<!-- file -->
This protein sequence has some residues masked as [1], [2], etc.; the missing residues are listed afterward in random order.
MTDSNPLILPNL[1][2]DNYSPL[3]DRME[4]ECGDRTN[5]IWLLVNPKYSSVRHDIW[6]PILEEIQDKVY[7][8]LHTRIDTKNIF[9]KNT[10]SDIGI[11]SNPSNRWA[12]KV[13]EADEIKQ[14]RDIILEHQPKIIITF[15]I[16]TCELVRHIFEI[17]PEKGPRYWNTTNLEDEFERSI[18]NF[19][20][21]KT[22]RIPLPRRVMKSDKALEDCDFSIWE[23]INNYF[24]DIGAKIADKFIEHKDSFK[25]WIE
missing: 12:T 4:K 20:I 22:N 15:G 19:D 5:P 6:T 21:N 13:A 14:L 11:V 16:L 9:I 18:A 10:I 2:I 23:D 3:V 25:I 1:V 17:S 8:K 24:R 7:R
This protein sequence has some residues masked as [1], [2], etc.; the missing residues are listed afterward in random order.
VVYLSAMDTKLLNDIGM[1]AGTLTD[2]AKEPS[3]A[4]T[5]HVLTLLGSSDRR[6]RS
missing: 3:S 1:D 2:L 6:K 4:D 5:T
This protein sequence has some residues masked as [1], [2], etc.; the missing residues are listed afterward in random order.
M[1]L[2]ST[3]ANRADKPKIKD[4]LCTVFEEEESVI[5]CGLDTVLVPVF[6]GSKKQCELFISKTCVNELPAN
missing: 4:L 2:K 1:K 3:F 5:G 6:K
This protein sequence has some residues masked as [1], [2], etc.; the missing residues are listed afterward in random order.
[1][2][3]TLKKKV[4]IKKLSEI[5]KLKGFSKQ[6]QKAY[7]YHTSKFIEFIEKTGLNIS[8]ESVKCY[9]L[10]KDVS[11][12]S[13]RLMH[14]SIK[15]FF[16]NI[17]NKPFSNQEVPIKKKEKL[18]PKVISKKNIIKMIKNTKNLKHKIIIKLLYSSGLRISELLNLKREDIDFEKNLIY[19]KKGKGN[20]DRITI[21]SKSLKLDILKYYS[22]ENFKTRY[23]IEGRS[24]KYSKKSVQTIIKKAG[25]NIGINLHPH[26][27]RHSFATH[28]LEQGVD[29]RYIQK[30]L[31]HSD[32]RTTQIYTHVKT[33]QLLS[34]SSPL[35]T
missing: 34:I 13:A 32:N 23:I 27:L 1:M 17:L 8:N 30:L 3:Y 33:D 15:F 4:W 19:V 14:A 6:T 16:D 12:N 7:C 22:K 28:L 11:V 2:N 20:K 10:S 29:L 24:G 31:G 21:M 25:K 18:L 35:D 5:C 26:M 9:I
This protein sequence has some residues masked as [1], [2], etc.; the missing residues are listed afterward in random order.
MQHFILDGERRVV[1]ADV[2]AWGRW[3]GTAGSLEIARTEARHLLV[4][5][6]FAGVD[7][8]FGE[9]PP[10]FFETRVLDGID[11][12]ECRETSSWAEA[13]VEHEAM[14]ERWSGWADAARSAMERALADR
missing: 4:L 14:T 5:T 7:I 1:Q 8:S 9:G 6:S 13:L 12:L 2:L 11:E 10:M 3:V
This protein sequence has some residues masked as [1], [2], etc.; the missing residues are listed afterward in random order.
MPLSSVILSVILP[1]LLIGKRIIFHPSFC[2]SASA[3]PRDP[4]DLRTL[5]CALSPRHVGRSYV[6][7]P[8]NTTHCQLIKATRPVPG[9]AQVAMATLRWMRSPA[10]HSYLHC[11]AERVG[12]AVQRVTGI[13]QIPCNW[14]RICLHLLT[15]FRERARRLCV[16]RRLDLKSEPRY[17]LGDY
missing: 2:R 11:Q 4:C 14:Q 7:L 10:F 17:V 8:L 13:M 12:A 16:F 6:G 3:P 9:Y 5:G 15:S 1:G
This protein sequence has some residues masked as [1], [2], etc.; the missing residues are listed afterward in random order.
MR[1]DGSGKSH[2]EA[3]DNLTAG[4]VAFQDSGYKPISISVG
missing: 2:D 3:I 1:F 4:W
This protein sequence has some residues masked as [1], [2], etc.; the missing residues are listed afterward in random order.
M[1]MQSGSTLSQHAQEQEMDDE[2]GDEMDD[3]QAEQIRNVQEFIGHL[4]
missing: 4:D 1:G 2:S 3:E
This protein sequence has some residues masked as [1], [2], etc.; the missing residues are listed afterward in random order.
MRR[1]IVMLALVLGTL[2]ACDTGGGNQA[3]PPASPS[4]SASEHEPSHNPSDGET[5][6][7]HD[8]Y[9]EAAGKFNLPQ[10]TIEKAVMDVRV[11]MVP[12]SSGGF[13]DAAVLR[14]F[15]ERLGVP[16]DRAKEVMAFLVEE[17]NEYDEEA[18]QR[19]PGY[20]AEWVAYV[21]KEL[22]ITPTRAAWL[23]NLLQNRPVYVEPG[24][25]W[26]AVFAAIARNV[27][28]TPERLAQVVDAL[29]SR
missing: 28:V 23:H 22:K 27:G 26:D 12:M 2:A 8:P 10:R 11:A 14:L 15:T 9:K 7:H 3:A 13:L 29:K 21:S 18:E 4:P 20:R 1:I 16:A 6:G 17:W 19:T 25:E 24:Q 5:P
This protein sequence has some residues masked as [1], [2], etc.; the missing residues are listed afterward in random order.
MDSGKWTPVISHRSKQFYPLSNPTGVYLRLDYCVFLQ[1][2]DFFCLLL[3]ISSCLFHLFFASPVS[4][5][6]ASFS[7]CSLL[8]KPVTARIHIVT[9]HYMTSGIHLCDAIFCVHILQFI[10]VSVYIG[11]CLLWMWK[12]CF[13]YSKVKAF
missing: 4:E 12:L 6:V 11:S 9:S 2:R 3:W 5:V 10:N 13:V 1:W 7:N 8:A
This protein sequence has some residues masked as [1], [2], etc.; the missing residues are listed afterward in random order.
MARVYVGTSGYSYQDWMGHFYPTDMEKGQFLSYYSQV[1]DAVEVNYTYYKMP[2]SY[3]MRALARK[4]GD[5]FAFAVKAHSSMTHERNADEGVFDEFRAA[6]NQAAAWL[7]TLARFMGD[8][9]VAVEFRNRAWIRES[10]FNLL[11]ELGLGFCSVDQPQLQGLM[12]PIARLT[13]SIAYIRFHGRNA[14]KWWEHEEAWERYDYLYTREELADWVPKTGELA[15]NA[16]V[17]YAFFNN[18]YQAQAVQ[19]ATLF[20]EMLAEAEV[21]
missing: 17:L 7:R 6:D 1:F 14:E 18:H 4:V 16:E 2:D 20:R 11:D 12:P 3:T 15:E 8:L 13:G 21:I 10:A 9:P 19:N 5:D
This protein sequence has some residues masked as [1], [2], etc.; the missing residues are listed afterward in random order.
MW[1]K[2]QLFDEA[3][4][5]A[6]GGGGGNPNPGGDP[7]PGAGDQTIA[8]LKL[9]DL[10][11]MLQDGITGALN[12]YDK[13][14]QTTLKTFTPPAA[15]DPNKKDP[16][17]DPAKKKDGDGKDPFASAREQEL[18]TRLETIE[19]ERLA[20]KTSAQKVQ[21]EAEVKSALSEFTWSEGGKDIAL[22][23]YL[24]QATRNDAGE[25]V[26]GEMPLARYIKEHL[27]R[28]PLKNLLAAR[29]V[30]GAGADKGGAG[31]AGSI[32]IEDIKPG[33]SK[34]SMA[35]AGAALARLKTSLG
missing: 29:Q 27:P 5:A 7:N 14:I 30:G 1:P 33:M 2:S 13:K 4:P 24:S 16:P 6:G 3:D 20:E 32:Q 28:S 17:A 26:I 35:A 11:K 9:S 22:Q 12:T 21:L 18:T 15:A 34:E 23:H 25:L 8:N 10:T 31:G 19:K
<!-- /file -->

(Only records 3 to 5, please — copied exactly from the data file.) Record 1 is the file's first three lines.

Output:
This protein sequence has some residues masked as [1], [2], etc.; the missing residues are listed afterward in random order.
M[1]L[2]ST[3]ANRADKPKIKD[4]LCTVFEEEESVI[5]CGLDTVLVPVF[6]GSKKQCELFISKTCVNELPAN
missing: 4:L 2:K 1:K 3:F 5:G 6:K
This protein sequence has some residues masked as [1], [2], etc.; the missing residues are listed afterward in random order.
[1][2][3]TLKKKV[4]IKKLSEI[5]KLKGFSKQ[6]QKAY[7]YHTSKFIEFIEKTGLNIS[8]ESVKCY[9]L[10]KDVS[11][12]S[13]RLMH[14]SIK[15]FF[16]NI[17]NKPFSNQEVPIKKKEKL[18]PKVISKKNIIKMIKNTKNLKHKIIIKLLYSSGLRISELLNLKREDIDFEKNLIY[19]KKGKGN[20]DRITI[21]SKSLKLDILKYYS[22]ENFKTRY[23]IEGRS[24]KYSKKSVQTIIKKAG[25]NIGINLHPH[26][27]RHSFATH[28]LEQGVD[29]RYIQK[30]L[31]HSD[32]RTTQIYTHVKT[33]QLLS[34]SSPL[35]T
missing: 34:I 13:A 32:N 23:I 27:L 1:M 17:L 8:N 30:L 3:Y 33:D 15:F 4:W 19:V 14:A 6:T 16:D 12:N 7:C 22:K 28:L 11:V 2:N 20:K 10:S 29:L 24:G 31:G 21:M 25:K 18:L 35:D 5:C 26:M 9:I
This protein sequence has some residues masked as [1], [2], etc.; the missing residues are listed afterward in random order.
MQHFILDGERRVV[1]ADV[2]AWGRW[3]GTAGSLEIARTEARHLLV[4][5][6]FAGVD[7][8]FGE[9]PP[10]FFETRVLDGID[11][12]ECRETSSWAEA[13]VEHEAM[14]ERWSGWADAARSAMERALADR
missing: 4:L 14:T 5:T 7:I 1:Q 8:S 9:G 6:S 13:L 12:L 2:L 11:E 10:M 3:V